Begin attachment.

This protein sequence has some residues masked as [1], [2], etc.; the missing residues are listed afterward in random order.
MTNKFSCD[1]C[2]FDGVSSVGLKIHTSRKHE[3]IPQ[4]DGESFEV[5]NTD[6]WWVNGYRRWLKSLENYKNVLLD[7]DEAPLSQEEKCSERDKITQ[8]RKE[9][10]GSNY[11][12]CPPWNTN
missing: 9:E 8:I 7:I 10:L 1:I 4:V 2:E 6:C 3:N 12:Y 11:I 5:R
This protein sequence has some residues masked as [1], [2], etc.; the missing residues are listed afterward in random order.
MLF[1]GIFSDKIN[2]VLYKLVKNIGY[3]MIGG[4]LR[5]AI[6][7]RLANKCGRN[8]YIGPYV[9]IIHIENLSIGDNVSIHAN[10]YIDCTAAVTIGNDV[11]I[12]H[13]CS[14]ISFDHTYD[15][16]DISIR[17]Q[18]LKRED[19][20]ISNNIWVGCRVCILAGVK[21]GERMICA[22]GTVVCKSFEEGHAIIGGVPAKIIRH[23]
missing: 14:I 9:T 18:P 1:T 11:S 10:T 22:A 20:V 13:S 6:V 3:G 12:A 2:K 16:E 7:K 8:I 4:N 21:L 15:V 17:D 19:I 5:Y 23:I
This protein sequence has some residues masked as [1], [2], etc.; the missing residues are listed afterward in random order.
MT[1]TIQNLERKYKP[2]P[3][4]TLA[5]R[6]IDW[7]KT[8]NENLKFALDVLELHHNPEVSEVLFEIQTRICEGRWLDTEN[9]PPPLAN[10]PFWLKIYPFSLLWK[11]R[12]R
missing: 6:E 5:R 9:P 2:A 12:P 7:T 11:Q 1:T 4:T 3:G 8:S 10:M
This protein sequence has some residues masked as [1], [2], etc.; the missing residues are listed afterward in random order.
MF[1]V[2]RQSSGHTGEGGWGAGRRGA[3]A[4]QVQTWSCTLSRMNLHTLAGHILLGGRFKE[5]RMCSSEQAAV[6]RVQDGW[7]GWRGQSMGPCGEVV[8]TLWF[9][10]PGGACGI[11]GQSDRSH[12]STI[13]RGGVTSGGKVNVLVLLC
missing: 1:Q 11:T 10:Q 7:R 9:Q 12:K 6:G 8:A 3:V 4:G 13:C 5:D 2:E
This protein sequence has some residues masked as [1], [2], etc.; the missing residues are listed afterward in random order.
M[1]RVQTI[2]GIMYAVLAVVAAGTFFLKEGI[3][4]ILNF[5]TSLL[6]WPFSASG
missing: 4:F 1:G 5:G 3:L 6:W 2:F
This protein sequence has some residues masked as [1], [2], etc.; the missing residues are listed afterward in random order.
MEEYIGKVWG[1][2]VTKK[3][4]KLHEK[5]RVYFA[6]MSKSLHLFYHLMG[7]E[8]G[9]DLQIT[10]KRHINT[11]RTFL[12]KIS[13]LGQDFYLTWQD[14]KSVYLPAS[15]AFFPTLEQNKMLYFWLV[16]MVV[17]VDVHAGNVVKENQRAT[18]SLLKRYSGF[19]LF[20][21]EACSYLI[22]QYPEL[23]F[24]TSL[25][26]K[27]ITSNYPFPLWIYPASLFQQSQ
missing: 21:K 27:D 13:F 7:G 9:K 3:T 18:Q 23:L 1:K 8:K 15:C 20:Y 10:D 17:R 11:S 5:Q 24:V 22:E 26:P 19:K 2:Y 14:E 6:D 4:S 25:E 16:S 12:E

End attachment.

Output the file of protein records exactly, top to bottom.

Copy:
This protein sequence has some residues masked as [1], [2], etc.; the missing residues are listed afterward in random order.
MTNKFSCD[1]C[2]FDGVSSVGLKIHTSRKHE[3]IPQ[4]DGESFEV[5]NTD[6]WWVNGYRRWLKSLENYKNVLLD[7]DEAPLSQEEKCSERDKITQ[8]RKE[9][10]GSNY[11][12]CPPWNTN
missing: 9:E 8:I 7:I 10:L 1:I 4:V 2:E 6:C 3:N 12:Y 11:I 5:R
This protein sequence has some residues masked as [1], [2], etc.; the missing residues are listed afterward in random order.
MLF[1]GIFSDKIN[2]VLYKLVKNIGY[3]MIGG[4]LR[5]AI[6][7]RLANKCGRN[8]YIGPYV[9]IIHIENLSIGDNVSIHAN[10]YIDCTAAVTIGNDV[11]I[12]H[13]CS[14]ISFDHTYD[15][16]DISIR[17]Q[18]LKRED[19][20]ISNNIWVGCRVCILAGVK[21]GERMICA[22]GTVVCKSFEEGHAIIGGVPAKIIRH[23]
missing: 14:I 9:T 18:P 1:T 11:S 10:T 22:A 20:V 13:S 6:V 3:G 12:A 2:K 16:E 7:K 8:I 4:N 21:L 15:V 17:D 19:I 5:Y 23:I
This protein sequence has some residues masked as [1], [2], etc.; the missing residues are listed afterward in random order.
MT[1]TIQNLERKYKP[2]P[3][4]TLA[5]R[6]IDW[7]KT[8]NENLKFALDVLELHHNPEVSEVLFEIQTRICEGRWLDTEN[9]PPPLAN[10]PFWLKIYPFSLLWK[11]R[12]R
missing: 6:E 5:R 9:P 2:A 12:P 7:T 11:Q 1:T 4:T 3:G 8:S 10:M
This protein sequence has some residues masked as [1], [2], etc.; the missing residues are listed afterward in random order.
MF[1]V[2]RQSSGHTGEGGWGAGRRGA[3]A[4]QVQTWSCTLSRMNLHTLAGHILLGGRFKE[5]RMCSSEQAAV[6]RVQDGW[7]GWRGQSMGPCGEVV[8]TLWF[9][10]PGGACGI[11]GQSDRSH[12]STI[13]RGGVTSGGKVNVLVLLC
missing: 1:Q 11:T 10:Q 7:R 9:Q 12:K 6:G 8:A 3:V 4:G 13:C 5:D 2:E
This protein sequence has some residues masked as [1], [2], etc.; the missing residues are listed afterward in random order.
M[1]RVQTI[2]GIMYAVLAVVAAGTFFLKEGI[3][4]ILNF[5]TSLL[6]WPFSASG
missing: 4:F 1:G 5:G 3:L 6:W 2:F
This protein sequence has some residues masked as [1], [2], etc.; the missing residues are listed afterward in random order.
MEEYIGKVWG[1][2]VTKK[3][4]KLHEK[5]RVYFA[6]MSKSLHLFYHLMG[7]E[8]G[9]DLQIT[10]KRHINT[11]RTFL[12]KIS[13]LGQDFYLTWQD[14]KSVYLPAS[15]AFFPTLEQNKMLYFWLV[16]MVV[17]VDVHAGNVVKENQRAT[18]SLLKRYSGF[19]LF[20][21]EACSYLI[22]QYPEL[23]F[24]TSL[25][26]K[27]ITSNYPFPLWIYPASLFQQSQ
missing: 21:K 27:D 13:F 7:G 9:K 3:T 18:Q 23:L 1:K 8:K 15:C 20:Y 10:D 17:R 11:S 5:Q 24:V 22:E 26:P 19:K 2:Y 14:E 6:D 4:S 25:E 16:S 12:E